Our first person to be showcased on our new Business Insights feature is a pillar of the South African migration community, Joey Barnard who owns Call Australia Home Migration.
Tell us how you first got involved in your industry.
I did our visas in 1999 (my husband is a GP) and were then asked to help other GPs, then students, and partners etc.
What does a typical day in your role/business look like?
My typical day starts at 6am, checking emails, planning the day. By 8am it is full steam. Often my day would end around 11pm, sometimes 2 to 3am the next morning. If there are critical dates, we’d get about 2 to 3 hours sleep. I generally plan my week en then my day, but seldomly will it work out as planned. There are always unscheduled requests for assistance, phone calls, emails, some urgent case. Often the cases are complex and compelling, we hear some very sad stories, but also good ones. Quite an emotional roller coaster.
What has surprised you most about working in your job?
What surprised me the most is how emotive immigration is, for clients, and for agents. We get involved in the lives of the people who immigrate, we cry with them, laugh with them.
What might people be surprised to know about you?
People may be surprised to know the hours I work and that in spite of the constant risk of burnout, I remain passionate about my job.
If you weren’t doing this job, what would you be doing instead?
I cannot see myself doing anything else, it’s as if everything I did before becoming an agent, was in preparation for this job.
What book are you reading now?
I read a lot because of my ongoing studies and job. Just started reading: The rise and fall of Australia (Nick Bryant), the Mystery of the Shemitah (still getting into it), Talent Intelligence (how to identify and measure talent); Government Accountability (about administrative law), & The boy from nowhere (Kerry Stokes story) (am always reading 4 or 5 books at a time preferring ebooks & my Kindle).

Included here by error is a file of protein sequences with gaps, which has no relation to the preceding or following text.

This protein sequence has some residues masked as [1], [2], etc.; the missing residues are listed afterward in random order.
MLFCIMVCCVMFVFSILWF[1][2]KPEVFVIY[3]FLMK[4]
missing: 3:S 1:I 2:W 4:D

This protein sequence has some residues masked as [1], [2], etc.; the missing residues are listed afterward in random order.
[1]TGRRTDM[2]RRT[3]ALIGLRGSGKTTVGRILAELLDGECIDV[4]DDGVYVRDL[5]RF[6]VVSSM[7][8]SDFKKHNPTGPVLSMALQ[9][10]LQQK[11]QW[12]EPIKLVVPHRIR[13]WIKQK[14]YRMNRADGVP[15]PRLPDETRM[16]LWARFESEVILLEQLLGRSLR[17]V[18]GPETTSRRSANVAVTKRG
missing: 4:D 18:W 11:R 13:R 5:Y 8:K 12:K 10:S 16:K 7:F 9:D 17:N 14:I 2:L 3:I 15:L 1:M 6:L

If you could live anywhere in the world (not South Africa or Australia) where would you live and why?
If I could live anywhere apart from RSA or Australia, I’d probably choose a culture rich in history, e.g. Scotland.
What did you want to be when you grew up?
I wanted to be a teacher when I grew up and in a way I am teaching, I love imparting my knowledge about migration law. Knowledge is power. I like to empower people.
What’s your worst habit?
My worst habit is probably that I give too much of my time and then become vulnerable for abuse. I’d forfeit sleep to work on a case, that’s not good for my overall health.
What’s the most adventurous thing you have done?
About 4 years ago I started a scary list, things that would stretch my comfort zones. Climbing Kilimanjaro was on the list – I do not like camping and want to bath each day. I do not like heights and the cold. Climbing Kilimanjaro the first time was probably the most adventurous thing I had done, and now I’m hooked on the challenge of the mind/body conflict. I go back each year and face that mountain and the challenge again and again. I still do not like heights, cold or camping and still want a bath each day, but it is interesting to ‘walk beside myself and observe myself’ to see how much I can be stretched when all my wants and needs cannot be met, and it is just me, my mind and physicality on that mountain. When I summit, I feel I can come down from Kili and face anything that life throws at me.